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Thread: Sudden and unexplained webcam traffic

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    Question Sudden and unexplained webcam traffic

    I don't know if this topic belongs here, you can flame me if it doesn't. Anyways, I have a question regarding webcams.
    About two weeks ago all the surveillance webcams in my university received traffic reaching over more then 20MB/s,
    which stayed that high for about a week. Now if thats not alarming enough, the same week we got port scans which led
    back to Korea. Does anybody have an idea what hackers could possible send to a webcam that needs such a connection?

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    Junior Member unix_r00ter's Avatar
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    do a quick search on google using the webcam model number to see if theres an exploit.

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    Quote Originally Posted by Adar Ree View Post
    I don't know if this topic belongs here, you can flame me if it doesn't. Anyways, I have a question regarding webcams.
    About two weeks ago all the surveillance webcams in my university received traffic reaching over more then 20MB/s,
    which stayed that high for about a week. Now if thats not alarming enough, the same week we got port scans which led
    back to Korea. Does anybody have an idea what hackers could possible send to a webcam that needs such a connection?
    Every so often, someone in the media rehashes the Google "hacks" that allow access to the web-based consoles that control some video cameras. In fact, just recently another such news story was published. It could be likely that this was the case.

    My guess is that if a site allows console access to their webcams, someone will look for other such weaknesses through port scans and other enumeration techniques. In other words, the reasoning would be that if your site has one weakness it is likely to have others that could be exploited.
    "\x74\x68\x65\x70\x72\x65\x7a\x39\x38";

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    Senior Member streaker69's Avatar
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    Quote Originally Posted by Adar Ree View Post
    I don't know if this topic belongs here, you can flame me if it doesn't. Anyways, I have a question regarding webcams.
    About two weeks ago all the surveillance webcams in my university received traffic reaching over more then 20MB/s,
    which stayed that high for about a week. Now if thats not alarming enough, the same week we got port scans which led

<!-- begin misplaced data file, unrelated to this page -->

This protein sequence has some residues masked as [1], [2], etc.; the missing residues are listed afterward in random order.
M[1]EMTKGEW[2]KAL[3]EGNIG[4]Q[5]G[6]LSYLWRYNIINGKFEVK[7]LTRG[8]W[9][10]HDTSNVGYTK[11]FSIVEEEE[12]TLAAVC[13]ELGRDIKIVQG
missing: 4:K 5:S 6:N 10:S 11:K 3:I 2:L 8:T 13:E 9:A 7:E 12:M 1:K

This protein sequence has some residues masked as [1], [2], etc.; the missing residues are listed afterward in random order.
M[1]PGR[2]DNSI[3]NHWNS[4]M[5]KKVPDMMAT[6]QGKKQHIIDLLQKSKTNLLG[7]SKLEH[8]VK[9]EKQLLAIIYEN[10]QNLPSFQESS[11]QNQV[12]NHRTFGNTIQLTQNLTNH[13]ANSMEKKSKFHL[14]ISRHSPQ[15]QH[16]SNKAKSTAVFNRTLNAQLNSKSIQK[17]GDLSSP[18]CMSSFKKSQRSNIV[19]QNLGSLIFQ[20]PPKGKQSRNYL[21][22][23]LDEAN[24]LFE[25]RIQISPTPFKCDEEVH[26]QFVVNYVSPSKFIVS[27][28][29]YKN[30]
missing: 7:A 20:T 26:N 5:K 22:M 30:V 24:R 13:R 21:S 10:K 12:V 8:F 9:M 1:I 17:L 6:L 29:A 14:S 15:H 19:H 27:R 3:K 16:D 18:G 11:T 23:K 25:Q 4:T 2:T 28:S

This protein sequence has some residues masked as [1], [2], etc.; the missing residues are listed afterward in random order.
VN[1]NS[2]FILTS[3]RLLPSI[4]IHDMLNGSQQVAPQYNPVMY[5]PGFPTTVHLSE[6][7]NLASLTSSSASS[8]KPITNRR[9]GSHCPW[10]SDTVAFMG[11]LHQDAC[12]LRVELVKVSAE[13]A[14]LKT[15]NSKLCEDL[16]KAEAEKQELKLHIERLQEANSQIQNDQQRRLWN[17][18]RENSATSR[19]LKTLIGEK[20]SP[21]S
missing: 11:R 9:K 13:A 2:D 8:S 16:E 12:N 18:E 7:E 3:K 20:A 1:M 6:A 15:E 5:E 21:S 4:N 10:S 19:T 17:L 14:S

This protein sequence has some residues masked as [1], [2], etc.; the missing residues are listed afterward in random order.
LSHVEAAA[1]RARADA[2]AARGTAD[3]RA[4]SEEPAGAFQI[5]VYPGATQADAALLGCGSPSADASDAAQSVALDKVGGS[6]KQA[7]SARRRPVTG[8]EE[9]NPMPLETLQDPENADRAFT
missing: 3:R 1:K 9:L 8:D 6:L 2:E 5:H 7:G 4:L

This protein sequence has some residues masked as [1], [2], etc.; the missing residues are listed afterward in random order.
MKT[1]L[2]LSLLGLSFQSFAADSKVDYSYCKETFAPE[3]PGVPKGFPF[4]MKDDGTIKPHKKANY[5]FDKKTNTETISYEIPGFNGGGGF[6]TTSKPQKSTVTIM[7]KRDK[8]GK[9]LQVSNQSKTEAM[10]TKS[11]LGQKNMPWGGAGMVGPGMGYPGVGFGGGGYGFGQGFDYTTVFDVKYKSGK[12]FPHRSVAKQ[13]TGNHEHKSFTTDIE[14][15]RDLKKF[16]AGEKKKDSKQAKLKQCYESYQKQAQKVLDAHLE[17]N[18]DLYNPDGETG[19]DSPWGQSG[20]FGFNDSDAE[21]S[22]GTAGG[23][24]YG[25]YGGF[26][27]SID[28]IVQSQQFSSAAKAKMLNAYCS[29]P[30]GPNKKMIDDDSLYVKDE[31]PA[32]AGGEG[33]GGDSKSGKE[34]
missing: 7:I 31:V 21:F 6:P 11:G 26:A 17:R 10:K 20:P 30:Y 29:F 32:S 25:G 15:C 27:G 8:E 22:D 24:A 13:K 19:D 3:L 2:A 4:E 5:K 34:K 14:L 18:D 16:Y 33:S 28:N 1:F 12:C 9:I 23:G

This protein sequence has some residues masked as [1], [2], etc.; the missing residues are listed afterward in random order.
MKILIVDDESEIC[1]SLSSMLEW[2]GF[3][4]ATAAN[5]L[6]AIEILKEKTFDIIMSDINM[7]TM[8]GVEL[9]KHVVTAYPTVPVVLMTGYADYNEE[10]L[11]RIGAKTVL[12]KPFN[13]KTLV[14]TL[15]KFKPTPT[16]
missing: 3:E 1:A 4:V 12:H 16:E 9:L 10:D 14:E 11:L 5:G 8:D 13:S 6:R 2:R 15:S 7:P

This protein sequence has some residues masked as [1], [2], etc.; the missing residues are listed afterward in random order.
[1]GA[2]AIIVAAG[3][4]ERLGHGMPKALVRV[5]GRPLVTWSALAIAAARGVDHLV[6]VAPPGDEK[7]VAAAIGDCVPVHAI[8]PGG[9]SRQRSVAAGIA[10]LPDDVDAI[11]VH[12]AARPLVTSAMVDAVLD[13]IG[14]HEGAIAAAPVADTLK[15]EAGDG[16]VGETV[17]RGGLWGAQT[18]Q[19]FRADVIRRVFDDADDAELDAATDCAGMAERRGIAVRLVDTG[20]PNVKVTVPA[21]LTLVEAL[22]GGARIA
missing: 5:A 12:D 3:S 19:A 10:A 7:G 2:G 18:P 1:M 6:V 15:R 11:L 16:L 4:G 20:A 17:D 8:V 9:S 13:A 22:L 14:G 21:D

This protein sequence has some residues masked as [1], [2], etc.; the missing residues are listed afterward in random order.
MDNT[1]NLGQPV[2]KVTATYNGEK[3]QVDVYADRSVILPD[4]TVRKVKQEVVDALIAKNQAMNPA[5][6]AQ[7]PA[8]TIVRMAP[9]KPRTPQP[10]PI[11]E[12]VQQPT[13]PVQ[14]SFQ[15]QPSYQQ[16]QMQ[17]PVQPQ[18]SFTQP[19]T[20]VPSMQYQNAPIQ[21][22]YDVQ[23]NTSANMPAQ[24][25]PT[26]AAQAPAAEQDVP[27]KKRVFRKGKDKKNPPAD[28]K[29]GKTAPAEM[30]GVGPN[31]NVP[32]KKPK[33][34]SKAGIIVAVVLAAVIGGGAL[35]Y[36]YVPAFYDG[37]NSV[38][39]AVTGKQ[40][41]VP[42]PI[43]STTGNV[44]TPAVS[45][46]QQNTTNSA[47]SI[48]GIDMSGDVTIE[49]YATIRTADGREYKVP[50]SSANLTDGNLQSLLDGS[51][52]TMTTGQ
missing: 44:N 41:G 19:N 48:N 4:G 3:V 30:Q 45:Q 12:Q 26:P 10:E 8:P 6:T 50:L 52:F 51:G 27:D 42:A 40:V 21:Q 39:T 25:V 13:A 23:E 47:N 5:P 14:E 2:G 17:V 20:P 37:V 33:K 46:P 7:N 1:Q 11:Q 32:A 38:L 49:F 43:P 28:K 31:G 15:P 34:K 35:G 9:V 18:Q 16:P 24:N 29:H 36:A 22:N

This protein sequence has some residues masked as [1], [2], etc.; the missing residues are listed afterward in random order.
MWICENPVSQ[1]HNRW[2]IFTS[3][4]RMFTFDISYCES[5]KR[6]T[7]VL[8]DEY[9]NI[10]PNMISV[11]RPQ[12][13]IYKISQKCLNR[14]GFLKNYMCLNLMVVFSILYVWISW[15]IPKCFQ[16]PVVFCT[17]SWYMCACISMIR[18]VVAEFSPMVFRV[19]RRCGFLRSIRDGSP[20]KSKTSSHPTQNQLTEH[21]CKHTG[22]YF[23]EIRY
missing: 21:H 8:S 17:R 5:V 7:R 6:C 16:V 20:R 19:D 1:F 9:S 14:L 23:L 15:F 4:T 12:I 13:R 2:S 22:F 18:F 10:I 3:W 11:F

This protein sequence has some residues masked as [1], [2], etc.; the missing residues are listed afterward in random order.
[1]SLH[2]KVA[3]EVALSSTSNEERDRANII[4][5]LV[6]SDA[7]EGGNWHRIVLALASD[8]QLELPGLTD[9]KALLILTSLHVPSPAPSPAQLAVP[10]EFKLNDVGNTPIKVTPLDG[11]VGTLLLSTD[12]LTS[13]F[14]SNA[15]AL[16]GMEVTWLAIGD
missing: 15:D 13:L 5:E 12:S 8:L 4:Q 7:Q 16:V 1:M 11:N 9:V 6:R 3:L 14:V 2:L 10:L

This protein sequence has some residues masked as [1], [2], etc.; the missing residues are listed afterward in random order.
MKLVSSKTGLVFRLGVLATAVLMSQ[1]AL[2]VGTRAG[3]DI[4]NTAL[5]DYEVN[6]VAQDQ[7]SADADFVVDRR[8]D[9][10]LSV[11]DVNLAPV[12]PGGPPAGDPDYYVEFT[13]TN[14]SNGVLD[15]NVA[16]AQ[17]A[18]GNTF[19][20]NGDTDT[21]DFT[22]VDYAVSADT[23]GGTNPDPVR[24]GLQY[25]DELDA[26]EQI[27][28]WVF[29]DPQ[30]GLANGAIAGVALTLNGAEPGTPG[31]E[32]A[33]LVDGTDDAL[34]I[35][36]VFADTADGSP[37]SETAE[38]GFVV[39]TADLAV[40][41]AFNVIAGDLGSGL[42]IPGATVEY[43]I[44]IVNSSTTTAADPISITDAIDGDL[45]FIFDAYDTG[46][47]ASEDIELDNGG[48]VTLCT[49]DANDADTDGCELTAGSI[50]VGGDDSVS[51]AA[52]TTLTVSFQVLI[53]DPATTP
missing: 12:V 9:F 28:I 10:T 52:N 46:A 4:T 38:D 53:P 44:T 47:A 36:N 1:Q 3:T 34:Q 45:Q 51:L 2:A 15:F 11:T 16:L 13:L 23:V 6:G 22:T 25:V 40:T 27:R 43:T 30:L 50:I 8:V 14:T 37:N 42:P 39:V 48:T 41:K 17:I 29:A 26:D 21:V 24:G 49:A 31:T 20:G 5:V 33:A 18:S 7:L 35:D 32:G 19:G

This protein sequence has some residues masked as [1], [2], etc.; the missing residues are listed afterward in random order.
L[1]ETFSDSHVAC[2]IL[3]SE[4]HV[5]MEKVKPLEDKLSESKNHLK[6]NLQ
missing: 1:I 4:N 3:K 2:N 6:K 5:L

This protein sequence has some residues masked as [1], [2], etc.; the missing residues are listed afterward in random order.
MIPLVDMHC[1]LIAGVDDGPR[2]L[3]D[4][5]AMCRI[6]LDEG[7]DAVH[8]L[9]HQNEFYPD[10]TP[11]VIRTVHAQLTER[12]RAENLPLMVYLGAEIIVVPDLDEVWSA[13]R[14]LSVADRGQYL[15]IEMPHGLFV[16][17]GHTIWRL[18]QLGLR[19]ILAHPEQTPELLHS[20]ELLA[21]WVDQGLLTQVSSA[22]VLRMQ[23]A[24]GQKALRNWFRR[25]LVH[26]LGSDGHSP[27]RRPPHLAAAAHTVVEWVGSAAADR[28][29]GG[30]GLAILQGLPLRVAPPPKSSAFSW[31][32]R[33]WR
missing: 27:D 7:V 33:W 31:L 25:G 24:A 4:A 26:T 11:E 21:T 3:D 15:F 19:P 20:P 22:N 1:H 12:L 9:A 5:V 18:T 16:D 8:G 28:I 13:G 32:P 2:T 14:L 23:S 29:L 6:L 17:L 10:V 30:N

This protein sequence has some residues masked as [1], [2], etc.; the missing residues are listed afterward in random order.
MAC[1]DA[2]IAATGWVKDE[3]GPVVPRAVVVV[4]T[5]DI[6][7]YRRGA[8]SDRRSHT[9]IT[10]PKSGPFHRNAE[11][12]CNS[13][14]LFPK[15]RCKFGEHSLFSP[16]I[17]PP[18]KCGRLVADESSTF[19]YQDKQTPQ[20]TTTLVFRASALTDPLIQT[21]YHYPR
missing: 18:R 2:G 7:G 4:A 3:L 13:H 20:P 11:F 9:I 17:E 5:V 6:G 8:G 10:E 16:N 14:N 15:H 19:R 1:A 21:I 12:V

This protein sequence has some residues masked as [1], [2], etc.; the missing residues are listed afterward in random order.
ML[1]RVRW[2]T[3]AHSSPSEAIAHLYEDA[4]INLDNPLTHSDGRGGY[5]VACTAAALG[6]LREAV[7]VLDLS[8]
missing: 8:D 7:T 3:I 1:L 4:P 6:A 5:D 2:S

back to Korea. Does anybody have an idea what hackers could possible send to a webcam that needs such a connection?
    If your webcams were not meant for public usage, then they either be on their own VLAN, segregated from the internet, or be behind their own firewall, where only those that are meant to see them can see them. Mixing public and private devices on the same network is just asking for trouble.
    A third party security audit is the IT equivalent of a colonoscopy. It's long, intrusive, very uncomfortable, and when it's done, you'll have seen things you really didn't want to see, and you'll never forget that you've had one.

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    Quote Originally Posted by theprez98 View Post
    Every so often, someone in the media rehashes the Google "hacks" that allow access to the web-based consoles that control some video cameras. In fact, just recently another such news story was published. It could be likely that this was the case.

    My guess is that if a site allows console access to their webcams, someone will look for other such weaknesses through port scans and other enumeration techniques. In other words, the reasoning would be that if your site has one weakness it is likely to have others that could be exploited.
    And what if the webcams can't be accessed through a browser? You need special software installed on your computer to acces the cameras. I don't know the exact model name, so I dont know if it allows both browser and software control, I'l go check that tomorrow.

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    Senior Member streaker69's Avatar